Does Poldark rape Elizabeth after all? BBC sparks outrage over controversial scene
WHEN Poldark fans heard that a violent rape had been toned down for the BBC’s TV adaptation of the novels there were accusations the programme makers were pandering to 21st century sensibilities.
(Those who don't want to know what might be about to take place in the next episode should look away now.)
But it appears the scene in question, involving Ross Poldark and his former love Elizabeth, may in fact be as disturbing as originally depicted in Winston Graham’s fourth Poldark book Warleggan.
Earlier this year Aidan Turner, who plays Poldark, said of the scene: “It seems consensual. He goes to talk, [not] to commit a crime.”
Heida Reed, the 28-year-old Icelandic actress who plays Elizabeth, even said she fought to have the scene changed to remove the suggestion of a sexual assault and so the audience would retain its sympathy for Poldark as a romantic hero.
She said: “Actually, [the scene] did change, as we had conversations. It was a collaborative decision. Initially, it was a bit more intense, but we felt it wasn’t right.”
But TV insiders have suggested that the encounter depicted is far from being consensual and may be indeed far closer to the brutal reality of life in 18th Century Cornwall envisaged in Graham’s 1953 work.
Prominent anti-rape campaigner Julie Bindel said there was no doubt in her mind that the scene depicted a rape. Ms Bindel, who has served as a Home Office expert, said: "We are seeing rape. It’s wholly irresponsible."
And leading criminal barrister Matthew Scott said: "It is rape. If I saw that in evidence on CCTV from a hotel room I would convict him."
In the scene from the second series, being broadcast on Sunday evening, Poldark confronts Elizabeth in the middle of the night after hearing she is to marry George Warleggan.
It is understood that during the episode Poldark kicks open Elizabeth’s door and refuses to leave despite her repeated pleading for him to do so. "‘Please leave now, Ross. I am my own mistress and I will not be instructed," she tells him.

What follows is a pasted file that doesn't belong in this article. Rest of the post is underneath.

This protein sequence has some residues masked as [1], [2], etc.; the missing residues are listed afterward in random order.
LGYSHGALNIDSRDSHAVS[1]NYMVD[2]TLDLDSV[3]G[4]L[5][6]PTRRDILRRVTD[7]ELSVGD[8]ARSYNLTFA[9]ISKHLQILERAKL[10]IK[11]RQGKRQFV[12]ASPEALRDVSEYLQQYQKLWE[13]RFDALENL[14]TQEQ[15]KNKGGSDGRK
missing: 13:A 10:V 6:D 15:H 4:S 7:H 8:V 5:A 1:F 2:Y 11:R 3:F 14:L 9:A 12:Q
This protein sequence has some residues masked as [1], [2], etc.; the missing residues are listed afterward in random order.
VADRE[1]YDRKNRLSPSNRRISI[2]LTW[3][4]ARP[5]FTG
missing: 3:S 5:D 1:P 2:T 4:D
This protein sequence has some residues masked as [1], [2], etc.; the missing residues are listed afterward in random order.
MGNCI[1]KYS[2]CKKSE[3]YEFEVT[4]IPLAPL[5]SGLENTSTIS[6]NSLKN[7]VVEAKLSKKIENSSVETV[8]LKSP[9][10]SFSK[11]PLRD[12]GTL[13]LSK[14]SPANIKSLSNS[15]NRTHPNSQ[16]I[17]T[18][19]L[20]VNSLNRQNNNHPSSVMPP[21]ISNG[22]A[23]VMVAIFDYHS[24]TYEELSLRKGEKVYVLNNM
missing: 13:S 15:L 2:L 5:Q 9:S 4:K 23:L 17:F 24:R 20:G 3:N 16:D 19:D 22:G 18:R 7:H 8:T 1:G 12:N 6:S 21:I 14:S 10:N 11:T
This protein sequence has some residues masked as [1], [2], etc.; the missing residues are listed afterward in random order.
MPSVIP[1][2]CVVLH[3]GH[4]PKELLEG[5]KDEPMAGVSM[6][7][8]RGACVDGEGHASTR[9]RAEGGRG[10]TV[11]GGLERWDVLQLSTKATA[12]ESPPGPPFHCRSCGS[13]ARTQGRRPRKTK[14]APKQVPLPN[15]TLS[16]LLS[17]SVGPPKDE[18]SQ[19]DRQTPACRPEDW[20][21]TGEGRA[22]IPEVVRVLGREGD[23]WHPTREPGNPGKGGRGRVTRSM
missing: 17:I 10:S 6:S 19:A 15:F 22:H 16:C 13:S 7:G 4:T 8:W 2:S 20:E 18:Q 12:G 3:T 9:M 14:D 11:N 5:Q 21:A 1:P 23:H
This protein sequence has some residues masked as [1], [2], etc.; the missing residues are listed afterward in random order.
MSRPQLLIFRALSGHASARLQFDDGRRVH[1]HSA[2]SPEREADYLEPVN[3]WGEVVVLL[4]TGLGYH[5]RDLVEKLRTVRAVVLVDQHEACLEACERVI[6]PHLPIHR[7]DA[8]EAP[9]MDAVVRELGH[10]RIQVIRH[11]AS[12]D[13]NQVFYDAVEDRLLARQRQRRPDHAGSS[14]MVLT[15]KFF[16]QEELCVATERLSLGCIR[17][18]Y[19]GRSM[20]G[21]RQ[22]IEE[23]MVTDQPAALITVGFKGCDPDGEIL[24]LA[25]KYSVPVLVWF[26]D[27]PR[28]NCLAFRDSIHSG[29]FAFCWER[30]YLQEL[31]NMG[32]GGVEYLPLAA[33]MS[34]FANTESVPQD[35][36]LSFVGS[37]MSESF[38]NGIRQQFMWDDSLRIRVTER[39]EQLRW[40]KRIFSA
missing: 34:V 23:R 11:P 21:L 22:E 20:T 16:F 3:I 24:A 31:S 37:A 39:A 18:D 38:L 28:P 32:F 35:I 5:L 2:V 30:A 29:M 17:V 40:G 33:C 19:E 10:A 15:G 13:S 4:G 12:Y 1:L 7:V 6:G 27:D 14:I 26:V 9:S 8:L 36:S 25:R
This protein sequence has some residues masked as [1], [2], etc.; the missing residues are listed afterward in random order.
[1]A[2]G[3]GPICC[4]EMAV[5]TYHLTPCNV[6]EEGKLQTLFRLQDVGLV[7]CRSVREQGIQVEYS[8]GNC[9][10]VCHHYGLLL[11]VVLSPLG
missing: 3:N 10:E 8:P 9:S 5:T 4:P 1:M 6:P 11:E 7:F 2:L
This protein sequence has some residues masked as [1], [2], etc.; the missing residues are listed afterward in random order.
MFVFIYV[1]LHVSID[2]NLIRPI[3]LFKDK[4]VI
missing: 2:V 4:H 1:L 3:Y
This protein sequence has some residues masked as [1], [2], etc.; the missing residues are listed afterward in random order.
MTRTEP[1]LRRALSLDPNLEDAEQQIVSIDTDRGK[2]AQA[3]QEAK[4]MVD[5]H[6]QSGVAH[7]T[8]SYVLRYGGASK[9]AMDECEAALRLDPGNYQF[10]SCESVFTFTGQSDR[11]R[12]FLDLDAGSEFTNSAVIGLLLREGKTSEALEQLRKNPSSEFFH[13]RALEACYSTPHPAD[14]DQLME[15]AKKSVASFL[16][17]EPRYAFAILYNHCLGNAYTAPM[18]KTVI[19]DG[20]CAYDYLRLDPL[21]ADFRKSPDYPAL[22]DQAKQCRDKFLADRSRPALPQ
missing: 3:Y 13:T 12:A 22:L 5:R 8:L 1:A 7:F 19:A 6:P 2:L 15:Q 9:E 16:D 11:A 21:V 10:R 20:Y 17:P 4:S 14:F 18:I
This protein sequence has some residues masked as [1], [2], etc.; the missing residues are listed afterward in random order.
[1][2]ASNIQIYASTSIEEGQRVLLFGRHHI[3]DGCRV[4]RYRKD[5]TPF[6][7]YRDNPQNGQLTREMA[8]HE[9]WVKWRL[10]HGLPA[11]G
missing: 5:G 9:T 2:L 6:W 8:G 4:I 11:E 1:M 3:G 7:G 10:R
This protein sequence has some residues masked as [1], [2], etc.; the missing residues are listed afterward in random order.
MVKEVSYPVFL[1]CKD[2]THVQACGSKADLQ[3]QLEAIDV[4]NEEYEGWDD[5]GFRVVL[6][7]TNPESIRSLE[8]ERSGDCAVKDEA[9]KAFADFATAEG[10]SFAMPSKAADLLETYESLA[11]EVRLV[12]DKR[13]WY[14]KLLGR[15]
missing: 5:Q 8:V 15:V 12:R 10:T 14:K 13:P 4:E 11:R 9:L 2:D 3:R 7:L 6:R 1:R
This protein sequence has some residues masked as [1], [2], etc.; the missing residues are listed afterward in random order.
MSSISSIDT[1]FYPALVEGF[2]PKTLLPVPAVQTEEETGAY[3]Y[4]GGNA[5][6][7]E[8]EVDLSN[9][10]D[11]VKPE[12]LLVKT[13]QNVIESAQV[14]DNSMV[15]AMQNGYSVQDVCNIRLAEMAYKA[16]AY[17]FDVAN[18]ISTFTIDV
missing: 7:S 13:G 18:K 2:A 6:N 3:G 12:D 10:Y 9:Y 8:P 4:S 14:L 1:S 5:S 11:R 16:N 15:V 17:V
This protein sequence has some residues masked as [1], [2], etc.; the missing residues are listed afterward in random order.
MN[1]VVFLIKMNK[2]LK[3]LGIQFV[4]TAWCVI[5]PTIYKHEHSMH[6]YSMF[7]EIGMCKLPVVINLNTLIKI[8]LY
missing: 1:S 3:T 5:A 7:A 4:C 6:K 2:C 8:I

Inflamed by her stance, Poldark grabs her face while he kisses her. She struggles to push him away.
Poldark then glances towards the bed and she says: "You will not dare." He replies: "I would Elizabeth. I would and so will you."
One insider has suggested that Elizabeth appears to give no clear consent to sex during the scene. If true the act can only be interpreted in modern terminology as amounting to sexual assault.
That is itself likely to provoke further controversy following transmission, this time over the portrayal of sexual violence in a popular peak time family drama.
A spokesman for the BBC programme told MailOnline that the scene did not show a rape. "These are two people who have been so crazily in love with each other, then they thought they had lost each other, then they thought they had found each other but actually they had lost each other still.
"They have to come to terms with being next-door neighbours but still wanting each other. It’s for viewers to make up their own minds."
But novelist Joanna Trollope says the corporation was trying to "have their moral cake and eat it".
She said: "It looks as if the producers of Poldark were so desperate to protect Aidan Turner’s heart-throb status, that they overlooked how repellently Ross Poldark behaves in this episode. And it is rape."
In the book, the scene has Elizabeth telling Ross: "Stop! Stop, I tell you", but then adds that "he took no further notice. He lifted her in his arms and carried her to the bed."
Karen Thrussell, the programme’s producer, said the the TV version had the approval of Winston Graham’s son, Andrew.
Ms Thrussell said: "We’ve always been aware that the scene in question has been called controversial and that the controversy is all the more acute when an isolated instance is taken out of context. During the script process this was one of several scenes we discussed with Andrew Graham," she said.
Poldark has won a legion of fans for its story of a veteran of the American revolutionary wars attempting to restore his own fortunes by reopening one of the family's derelict tin mines, set against the romantically windswept landscape of the Cornish coast.
Aidan Turner’s portrayal of Poldark has made him a pin-up in homes and offices around the country, a status which may now be undermined, should the accounts of his latest behaviour towards Elizabeth prove accurate.